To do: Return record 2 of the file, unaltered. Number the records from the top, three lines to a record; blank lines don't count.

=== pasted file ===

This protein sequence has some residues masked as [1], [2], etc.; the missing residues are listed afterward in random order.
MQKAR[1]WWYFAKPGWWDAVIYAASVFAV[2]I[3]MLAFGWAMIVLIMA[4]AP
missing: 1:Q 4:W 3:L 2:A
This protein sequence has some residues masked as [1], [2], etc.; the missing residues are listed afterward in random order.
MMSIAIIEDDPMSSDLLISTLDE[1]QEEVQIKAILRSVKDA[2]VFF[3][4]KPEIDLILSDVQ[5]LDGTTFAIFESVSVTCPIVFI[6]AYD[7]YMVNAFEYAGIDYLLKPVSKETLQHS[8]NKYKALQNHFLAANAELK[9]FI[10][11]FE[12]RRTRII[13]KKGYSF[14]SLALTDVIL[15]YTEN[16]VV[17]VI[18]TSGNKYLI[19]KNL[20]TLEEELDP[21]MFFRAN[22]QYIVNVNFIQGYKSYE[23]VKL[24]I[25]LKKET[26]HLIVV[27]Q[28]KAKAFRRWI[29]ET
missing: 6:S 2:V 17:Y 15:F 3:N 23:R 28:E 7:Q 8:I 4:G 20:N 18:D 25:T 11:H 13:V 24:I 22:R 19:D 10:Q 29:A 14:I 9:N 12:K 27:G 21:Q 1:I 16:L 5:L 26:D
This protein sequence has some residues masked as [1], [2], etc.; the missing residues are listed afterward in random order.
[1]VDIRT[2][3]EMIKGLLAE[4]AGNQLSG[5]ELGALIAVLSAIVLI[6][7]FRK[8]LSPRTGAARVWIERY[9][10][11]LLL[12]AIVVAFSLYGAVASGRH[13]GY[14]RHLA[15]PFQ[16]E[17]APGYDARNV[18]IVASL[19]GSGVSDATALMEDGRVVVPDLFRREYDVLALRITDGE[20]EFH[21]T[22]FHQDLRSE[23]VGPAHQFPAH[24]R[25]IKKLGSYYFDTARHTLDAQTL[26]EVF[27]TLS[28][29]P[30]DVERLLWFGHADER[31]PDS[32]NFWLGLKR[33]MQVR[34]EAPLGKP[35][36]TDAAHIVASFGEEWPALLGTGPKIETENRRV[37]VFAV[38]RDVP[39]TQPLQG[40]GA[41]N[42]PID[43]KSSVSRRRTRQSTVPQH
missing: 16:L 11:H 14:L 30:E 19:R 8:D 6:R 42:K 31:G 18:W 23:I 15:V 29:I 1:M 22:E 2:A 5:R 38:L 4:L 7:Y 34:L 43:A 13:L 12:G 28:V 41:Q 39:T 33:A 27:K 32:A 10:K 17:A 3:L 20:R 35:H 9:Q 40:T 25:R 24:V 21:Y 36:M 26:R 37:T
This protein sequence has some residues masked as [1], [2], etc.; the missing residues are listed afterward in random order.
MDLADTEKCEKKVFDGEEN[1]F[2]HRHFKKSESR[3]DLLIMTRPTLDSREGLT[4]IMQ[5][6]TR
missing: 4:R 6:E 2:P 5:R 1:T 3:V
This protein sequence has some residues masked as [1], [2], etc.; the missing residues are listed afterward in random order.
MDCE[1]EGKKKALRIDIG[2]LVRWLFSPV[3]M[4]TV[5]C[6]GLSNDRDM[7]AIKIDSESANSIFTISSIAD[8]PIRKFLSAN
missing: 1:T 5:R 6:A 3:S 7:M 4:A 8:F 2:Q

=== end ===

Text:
This protein sequence has some residues masked as [1], [2], etc.; the missing residues are listed afterward in random order.
MMSIAIIEDDPMSSDLLISTLDE[1]QEEVQIKAILRSVKDA[2]VFF[3][4]KPEIDLILSDVQ[5]LDGTTFAIFESVSVTCPIVFI[6]AYD[7]YMVNAFEYAGIDYLLKPVSKETLQHS[8]NKYKALQNHFLAANAELK[9]FI[10][11]FE[12]RRTRII[13]KKGYSF[14]SLALTDVIL[15]YTEN[16]VV[17]VI[18]TSGNKYLI[19]KNL[20]TLEEELDP[21]MFFRAN[22]QYIVNVNFIQGYKSYE[23]VKL[24]I[25]LKKET[26]HLIVV[27]Q[28]KAKAFRRWI[29]ET
missing: 6:S 2:V 17:Y 15:F 3:N 23:R 28:E 7:Q 8:I 4:G 20:N 18:D 25:T 11:H 13:V 24:I 22:R 19:D 10:Q 29:A 14:I 9:N 12:K 27:G 21:Q 1:I 16:L 5:L 26:D